In Blog: Factually Speaking

 

On September 6 and 7, representatives of the Michigan League for Public Policy had the privilege of participating in an innovative event: the Michigan Safety & Justice Roundtable. This two-day series brought together hundreds of people from around the state.

Looking around the room, I saw professors and faith leaders, former offenders and law enforcement officers, data analysts and community leaders, prosecutors and public defenders, and folks from all across the political spectrum. To an outsider, we may have looked like unlikely allies. But there was at least one thing we all agreed on: Our criminal and juvenile justice systems are broken.

Instead of rehashing all the problems in our state though, these forums focused on creating solutions—a refreshing change in this time of partisan blame games and mudslinging. We heard practical, sound advice from our keynote speakers, then rolled up our sleeves and got to work in issue-specific, focused breakout sessions on making recommendations to solve the problems in Michigan’s justice system.

The roundtable’s key issues included:

  • Raising the age of legal adulthood within the court system to 18;
  • Eliminating post-incarceration barriers to employment and reacclimation, like banning the box and making occupational licensing fairer for those with criminal records;
  • Improving data collection and reporting for the criminal and juvenile justice systems;
  • Addressing the unfortunate connection between poverty and incarceration, including an inability to pay bail, costs and fines; and
  • Pursuing alternatives to incarceration and ways to shorten prison stays to reduce our prison population and its related costs, like the objective parole legislation that was recently signed into law.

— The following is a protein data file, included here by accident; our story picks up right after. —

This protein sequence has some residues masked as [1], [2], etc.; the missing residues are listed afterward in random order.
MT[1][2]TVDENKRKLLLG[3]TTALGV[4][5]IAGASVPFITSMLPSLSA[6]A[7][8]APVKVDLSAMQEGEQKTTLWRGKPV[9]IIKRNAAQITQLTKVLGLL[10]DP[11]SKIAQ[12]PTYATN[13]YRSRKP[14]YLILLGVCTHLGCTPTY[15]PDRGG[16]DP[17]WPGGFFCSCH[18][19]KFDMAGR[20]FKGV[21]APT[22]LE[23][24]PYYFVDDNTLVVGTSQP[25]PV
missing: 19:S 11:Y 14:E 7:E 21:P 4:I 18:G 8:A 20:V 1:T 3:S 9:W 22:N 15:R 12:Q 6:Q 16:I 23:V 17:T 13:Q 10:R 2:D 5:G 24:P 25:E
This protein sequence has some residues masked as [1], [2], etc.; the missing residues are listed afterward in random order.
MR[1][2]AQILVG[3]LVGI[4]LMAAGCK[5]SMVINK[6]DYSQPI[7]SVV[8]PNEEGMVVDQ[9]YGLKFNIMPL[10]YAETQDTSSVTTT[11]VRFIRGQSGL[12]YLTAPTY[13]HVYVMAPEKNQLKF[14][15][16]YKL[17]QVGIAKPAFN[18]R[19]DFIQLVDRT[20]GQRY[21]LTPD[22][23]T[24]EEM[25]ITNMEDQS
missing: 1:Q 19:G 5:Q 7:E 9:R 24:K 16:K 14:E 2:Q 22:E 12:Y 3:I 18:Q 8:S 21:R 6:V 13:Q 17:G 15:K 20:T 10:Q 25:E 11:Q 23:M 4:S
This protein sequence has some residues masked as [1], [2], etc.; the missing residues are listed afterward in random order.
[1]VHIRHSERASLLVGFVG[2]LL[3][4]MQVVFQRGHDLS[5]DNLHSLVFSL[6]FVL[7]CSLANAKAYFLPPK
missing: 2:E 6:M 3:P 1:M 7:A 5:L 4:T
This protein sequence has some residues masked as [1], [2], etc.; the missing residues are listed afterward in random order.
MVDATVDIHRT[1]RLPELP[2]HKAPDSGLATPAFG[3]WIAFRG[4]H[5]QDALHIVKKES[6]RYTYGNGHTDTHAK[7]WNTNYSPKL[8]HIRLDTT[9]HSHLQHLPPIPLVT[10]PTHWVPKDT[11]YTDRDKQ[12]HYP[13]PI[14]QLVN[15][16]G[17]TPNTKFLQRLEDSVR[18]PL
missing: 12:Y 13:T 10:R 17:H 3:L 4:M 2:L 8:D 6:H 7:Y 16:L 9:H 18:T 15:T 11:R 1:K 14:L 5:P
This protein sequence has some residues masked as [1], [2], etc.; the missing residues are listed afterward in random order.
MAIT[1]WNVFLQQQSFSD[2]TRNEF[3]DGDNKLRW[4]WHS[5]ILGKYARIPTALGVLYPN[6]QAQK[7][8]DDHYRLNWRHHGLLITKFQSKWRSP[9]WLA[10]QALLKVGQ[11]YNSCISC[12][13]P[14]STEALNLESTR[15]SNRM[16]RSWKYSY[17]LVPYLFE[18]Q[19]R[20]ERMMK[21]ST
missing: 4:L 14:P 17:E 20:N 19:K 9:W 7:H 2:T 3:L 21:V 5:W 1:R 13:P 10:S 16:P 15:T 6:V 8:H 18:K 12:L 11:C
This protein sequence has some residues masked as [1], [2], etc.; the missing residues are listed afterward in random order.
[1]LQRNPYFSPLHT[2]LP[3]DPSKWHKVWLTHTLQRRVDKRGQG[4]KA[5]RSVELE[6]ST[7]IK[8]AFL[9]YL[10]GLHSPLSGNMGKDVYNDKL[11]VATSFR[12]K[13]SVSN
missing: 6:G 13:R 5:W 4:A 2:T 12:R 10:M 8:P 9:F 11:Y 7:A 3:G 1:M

We at the League are so grateful to the Hudson-Webber Foundation for hosting this important event and including the Michigan Committee on Juvenile Justice, the Mackinac Center for Public Policy and the League in the process. We look forward to continuing this hard work and making real change.

The League has long been a proponent of all these issues, with our Kids Count project doing major work on the Raise the Age campaign. We were pleased that on Tuesday, Sept. 25, the Michigan House Law & Justice Committee at long last held a hearing on the issue, where we saw bipartisan support behind developmentally appropriate interventions for kids in the justice system—and the committee continued to discuss the issue at another hearing today.

Seventeen-year-olds are not adults, yet our state automatically treats them as such under the law. We are woefully behind the rest of the nation in this regard; 46 of 50 states agree that 17-year-olds should not be tried as adults, but Michigan is one of the four that has fallen behind.

To help raise the alarm on raising the age, please act now and ask your lawmakers to support this bipartisan package of bills.

Corrections reform is truly one of the cornerstones of our work. The League has existed for more than 100 years and we trace our roots to 1912, when we were called the Michigan Conference of Charities and Corrections. And while child labor laws and some of the issues we faced back then have improved or become obsolete over the last century, other challenges facing Michigan residents, especially those in the criminal justice system, are just as pressing today as they were then.

Our state has a Department of Corrections, not a Department of Incarceration, and we need to do a better job of helping advance the lives of the roughly three million Michiganders who have some type of criminal record. It’s the right thing to do for them, their families and our state.

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